Most of the time, people don't immediately understand what we mean when we explain that we "make maps for public health purposes." Our process of assessing data needs, collecting new geographic data, and then manipulating it to make maps only comes alive when we use examples and tell stories. As we describe hiking for hours in the Peruvian Andes to get GPS coordinates, explain the different layers we incorporate into a map, or talk about the patterns we are able to visualize in Rwanda, people begin to understand. They start nodding their heads and agree that, yes, this process makes sense and seems very necessary. Convincing someone about the power of maps, and watching them go from polite skepticism to genuine interest and excitement gives us the energy to keep pushing our idea forward.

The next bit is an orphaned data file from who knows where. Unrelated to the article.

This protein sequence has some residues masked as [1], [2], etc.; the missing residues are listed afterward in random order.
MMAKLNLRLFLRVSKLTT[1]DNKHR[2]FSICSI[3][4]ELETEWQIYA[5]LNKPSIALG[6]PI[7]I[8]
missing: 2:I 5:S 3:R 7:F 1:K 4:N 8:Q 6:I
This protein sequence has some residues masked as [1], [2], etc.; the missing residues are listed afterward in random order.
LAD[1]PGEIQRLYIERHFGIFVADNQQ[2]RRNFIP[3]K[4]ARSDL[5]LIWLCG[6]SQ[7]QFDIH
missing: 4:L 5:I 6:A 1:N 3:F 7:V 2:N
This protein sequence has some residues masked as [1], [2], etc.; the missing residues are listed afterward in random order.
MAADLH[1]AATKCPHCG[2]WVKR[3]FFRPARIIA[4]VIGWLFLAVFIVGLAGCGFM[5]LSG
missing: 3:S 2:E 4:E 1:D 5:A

These two TED Talks by Bill Davenhall and Steven Johnson articulately describe the connections between geography and health, and inspire us to continue perfecting our initial pitch so that it is short, direct, and compelling.